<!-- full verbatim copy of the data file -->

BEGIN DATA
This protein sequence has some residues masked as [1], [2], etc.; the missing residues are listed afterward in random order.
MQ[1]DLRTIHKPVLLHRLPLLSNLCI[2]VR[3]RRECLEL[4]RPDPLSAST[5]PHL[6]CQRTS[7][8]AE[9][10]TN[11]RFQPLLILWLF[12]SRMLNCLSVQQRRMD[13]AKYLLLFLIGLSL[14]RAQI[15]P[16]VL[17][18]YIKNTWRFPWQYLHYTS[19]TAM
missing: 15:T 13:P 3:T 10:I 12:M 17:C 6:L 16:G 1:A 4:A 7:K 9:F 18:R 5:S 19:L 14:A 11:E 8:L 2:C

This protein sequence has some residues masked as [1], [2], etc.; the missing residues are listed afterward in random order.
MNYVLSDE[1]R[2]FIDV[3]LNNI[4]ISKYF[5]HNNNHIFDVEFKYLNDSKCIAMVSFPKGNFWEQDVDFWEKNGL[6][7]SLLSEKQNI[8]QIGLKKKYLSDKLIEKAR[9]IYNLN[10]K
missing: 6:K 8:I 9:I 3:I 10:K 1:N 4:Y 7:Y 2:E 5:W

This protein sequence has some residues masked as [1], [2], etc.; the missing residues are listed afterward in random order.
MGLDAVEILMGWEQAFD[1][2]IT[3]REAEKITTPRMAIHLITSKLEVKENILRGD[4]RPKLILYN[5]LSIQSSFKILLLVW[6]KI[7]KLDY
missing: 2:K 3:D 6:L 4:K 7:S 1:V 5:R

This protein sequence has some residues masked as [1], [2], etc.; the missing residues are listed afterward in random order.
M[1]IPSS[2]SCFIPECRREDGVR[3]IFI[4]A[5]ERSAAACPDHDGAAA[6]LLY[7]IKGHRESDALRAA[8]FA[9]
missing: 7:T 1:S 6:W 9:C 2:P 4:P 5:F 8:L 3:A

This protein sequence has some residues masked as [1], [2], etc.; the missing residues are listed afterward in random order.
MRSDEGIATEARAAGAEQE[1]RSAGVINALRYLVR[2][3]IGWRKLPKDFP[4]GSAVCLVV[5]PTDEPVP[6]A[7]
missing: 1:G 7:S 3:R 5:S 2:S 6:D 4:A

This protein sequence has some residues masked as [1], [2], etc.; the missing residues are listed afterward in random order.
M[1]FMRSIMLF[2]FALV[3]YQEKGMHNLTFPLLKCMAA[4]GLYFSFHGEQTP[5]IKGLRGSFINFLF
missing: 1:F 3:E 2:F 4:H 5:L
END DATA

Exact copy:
This protein sequence has some residues masked as [1], [2], etc.; the missing residues are listed afterward in random order.
MQ[1]DLRTIHKPVLLHRLPLLSNLCI[2]VR[3]RRECLEL[4]RPDPLSAST[5]PHL[6]CQRTS[7][8]AE[9][10]TN[11]RFQPLLILWLF[12]SRMLNCLSVQQRRMD[13]AKYLLLFLIGLSL[14]RAQI[15]P[16]VL[17][18]YIKNTWRFPWQYLHYTS[19]TAM
missing: 15:T 13:P 3:T 10:I 12:M 17:C 6:L 16:G 1:A 4:A 7:K 9:F 18:R 5:S 19:L 14:A 11:E 8:L 2:C

This protein sequence has some residues masked as [1], [2], etc.; the missing residues are listed afterward in random order.
MNYVLSDE[1]R[2]FIDV[3]LNNI[4]ISKYF[5]HNNNHIFDVEFKYLNDSKCIAMVSFPKGNFWEQDVDFWEKNGL[6][7]SLLSEKQNI[8]QIGLKKKYLSDKLIEKAR[9]IYNLN[10]K
missing: 6:K 8:I 9:I 3:I 10:K 1:N 4:Y 7:Y 2:E 5:W

This protein sequence has some residues masked as [1], [2], etc.; the missing residues are listed afterward in random order.
MGLDAVEILMGWEQAFD[1][2]IT[3]REAEKITTPRMAIHLITSKLEVKENILRGD[4]RPKLILYN[5]LSIQSSFKILLLVW[6]KI[7]KLDY
missing: 2:K 3:D 6:L 4:K 7:S 1:V 5:R

This protein sequence has some residues masked as [1], [2], etc.; the missing residues are listed afterward in random order.
M[1]IPSS[2]SCFIPECRREDGVR[3]IFI[4]A[5]ERSAAACPDHDGAAA[6]LLY[7]IKGHRESDALRAA[8]FA[9]
missing: 7:T 1:S 6:W 9:C 2:P 4:P 5:F 8:L 3:A

This protein sequence has some residues masked as [1], [2], etc.; the missing residues are listed afterward in random order.
MRSDEGIATEARAAGAEQE[1]RSAGVINALRYLVR[2][3]IGWRKLPKDFP[4]GSAVCLVV[5]PTDEPVP[6]A[7]
missing: 1:G 7:S 3:R 5:S 2:S 6:D 4:A

This protein sequence has some residues masked as [1], [2], etc.; the missing residues are listed afterward in random order.
M[1]FMRSIMLF[2]FALV[3]YQEKGMHNLTFPLLKCMAA[4]GLYFSFHGEQTP[5]IKGLRGSFINFLF
missing: 1:F 3:E 2:F 4:H 5:L